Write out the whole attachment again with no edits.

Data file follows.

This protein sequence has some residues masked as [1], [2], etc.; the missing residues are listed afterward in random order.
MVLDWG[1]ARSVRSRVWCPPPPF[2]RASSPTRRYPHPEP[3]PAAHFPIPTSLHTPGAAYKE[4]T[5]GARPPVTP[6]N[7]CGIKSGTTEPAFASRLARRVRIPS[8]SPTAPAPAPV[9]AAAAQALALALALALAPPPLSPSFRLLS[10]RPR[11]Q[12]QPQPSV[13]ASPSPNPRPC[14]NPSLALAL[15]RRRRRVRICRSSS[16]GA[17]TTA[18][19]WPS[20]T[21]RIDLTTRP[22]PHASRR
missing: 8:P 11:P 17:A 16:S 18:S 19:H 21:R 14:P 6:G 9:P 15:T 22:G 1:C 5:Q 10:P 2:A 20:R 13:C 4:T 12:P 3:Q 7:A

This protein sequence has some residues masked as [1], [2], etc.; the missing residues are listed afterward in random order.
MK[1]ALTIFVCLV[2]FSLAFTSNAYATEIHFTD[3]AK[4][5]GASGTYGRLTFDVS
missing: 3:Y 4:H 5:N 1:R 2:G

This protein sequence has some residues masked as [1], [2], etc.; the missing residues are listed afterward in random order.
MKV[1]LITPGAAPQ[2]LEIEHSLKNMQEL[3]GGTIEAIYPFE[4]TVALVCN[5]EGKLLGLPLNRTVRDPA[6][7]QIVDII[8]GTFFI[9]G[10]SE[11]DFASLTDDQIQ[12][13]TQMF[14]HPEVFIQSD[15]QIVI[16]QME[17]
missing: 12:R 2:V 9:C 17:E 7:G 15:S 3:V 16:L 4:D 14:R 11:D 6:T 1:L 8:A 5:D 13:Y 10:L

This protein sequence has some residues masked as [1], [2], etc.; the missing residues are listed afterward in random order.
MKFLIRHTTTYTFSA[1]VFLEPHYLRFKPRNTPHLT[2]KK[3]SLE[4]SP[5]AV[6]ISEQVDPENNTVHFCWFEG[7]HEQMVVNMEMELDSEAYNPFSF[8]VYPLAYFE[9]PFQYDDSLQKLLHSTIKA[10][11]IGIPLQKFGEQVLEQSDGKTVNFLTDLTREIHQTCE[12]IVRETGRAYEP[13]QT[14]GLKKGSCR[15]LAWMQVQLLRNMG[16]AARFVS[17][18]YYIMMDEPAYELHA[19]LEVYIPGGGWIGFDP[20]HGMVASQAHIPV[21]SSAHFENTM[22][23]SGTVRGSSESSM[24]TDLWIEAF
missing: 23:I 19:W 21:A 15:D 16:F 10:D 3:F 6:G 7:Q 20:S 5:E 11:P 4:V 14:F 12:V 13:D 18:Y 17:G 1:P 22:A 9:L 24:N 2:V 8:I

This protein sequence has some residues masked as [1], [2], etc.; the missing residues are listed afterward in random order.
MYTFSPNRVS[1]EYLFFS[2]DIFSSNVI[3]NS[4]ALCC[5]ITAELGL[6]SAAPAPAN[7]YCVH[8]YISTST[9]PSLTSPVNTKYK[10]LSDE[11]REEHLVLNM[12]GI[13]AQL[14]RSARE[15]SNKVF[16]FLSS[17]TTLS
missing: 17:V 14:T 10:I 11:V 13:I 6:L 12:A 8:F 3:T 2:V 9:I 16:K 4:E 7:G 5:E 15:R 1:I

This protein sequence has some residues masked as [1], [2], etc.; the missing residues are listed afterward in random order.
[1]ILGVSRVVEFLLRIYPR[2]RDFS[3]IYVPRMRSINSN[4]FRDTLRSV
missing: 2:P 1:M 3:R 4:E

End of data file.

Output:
This protein sequence has some residues masked as [1], [2], etc.; the missing residues are listed afterward in random order.
MVLDWG[1]ARSVRSRVWCPPPPF[2]RASSPTRRYPHPEP[3]PAAHFPIPTSLHTPGAAYKE[4]T[5]GARPPVTP[6]N[7]CGIKSGTTEPAFASRLARRVRIPS[8]SPTAPAPAPV[9]AAAAQALALALALALAPPPLSPSFRLLS[10]RPR[11]Q[12]QPQPSV[13]ASPSPNPRPC[14]NPSLALAL[15]RRRRRVRICRSSS[16]GA[17]TTA[18][19]WPS[20]T[21]RIDLTTRP[22]PHASRR
missing: 8:P 11:P 17:A 16:S 18:S 19:H 21:R 14:P 6:G 9:P 15:T 22:G 1:C 5:Q 10:P 2:A 20:R 13:C 4:T 12:P 3:Q 7:A

This protein sequence has some residues masked as [1], [2], etc.; the missing residues are listed afterward in random order.
MK[1]ALTIFVCLV[2]FSLAFTSNAYATEIHFTD[3]AK[4][5]GASGTYGRLTFDVS
missing: 3:Y 4:H 5:N 1:R 2:G

This protein sequence has some residues masked as [1], [2], etc.; the missing residues are listed afterward in random order.
MKV[1]LITPGAAPQ[2]LEIEHSLKNMQEL[3]GGTIEAIYPFE[4]TVALVCN[5]EGKLLGLPLNRTVRDPA[6][7]QIVDII[8]GTFFI[9]G[10]SE[11]DFASLTDDQIQ[12][13]TQMF[14]HPEVFIQSD[15]QIVI[16]QME[17]
missing: 12:R 2:V 9:C 17:E 7:G 15:S 3:V 16:L 4:D 14:R 11:D 6:T 1:L 8:A 5:D 13:Y 10:L

This protein sequence has some residues masked as [1], [2], etc.; the missing residues are listed afterward in random order.
MKFLIRHTTTYTFSA[1]VFLEPHYLRFKPRNTPHLT[2]KK[3]SLE[4]SP[5]AV[6]ISEQVDPENNTVHFCWFEG[7]HEQMVVNMEMELDSEAYNPFSF[8]VYPLAYFE[9]PFQYDDSLQKLLHSTIKA[10][11]IGIPLQKFGEQVLEQSDGKTVNFLTDLTREIHQTCE[12]IVRETGRAYEP[13]QT[14]GLKKGSCR[15]LAWMQVQLLRNMG[16]AARFVS[17][18]YYIMMDEPAYELHA[19]LEVYIPGGGWIGFDP[20]HGMVASQAHIPV[21]SSAHFENTM[22][23]SGTVRGSSESSM[24]TDLWIEAF
missing: 23:I 19:W 21:A 15:D 16:F 10:D 3:F 6:G 7:Q 20:S 5:E 11:P 4:V 14:F 12:V 13:D 18:Y 17:G 1:P 22:A 9:L 24:N 2:V 8:I

This protein sequence has some residues masked as [1], [2], etc.; the missing residues are listed afterward in random order.
MYTFSPNRVS[1]EYLFFS[2]DIFSSNVI[3]NS[4]ALCC[5]ITAELGL[6]SAAPAPAN[7]YCVH[8]YISTST[9]PSLTSPVNTKYK[10]LSDE[11]REEHLVLNM[12]GI[13]AQL[14]RSARE[15]SNKVF[16]FLSS[17]TTLS
missing: 17:V 14:T 10:I 11:V 13:I 6:L 12:A 8:F 3:T 2:V 9:I 16:K 4:E 7:G 5:E 15:R 1:I

This protein sequence has some residues masked as [1], [2], etc.; the missing residues are listed afterward in random order.
[1]ILGVSRVVEFLLRIYPR[2]RDFS[3]IYVPRMRSINSN[4]FRDTLRSV
missing: 2:P 1:M 3:R 4:E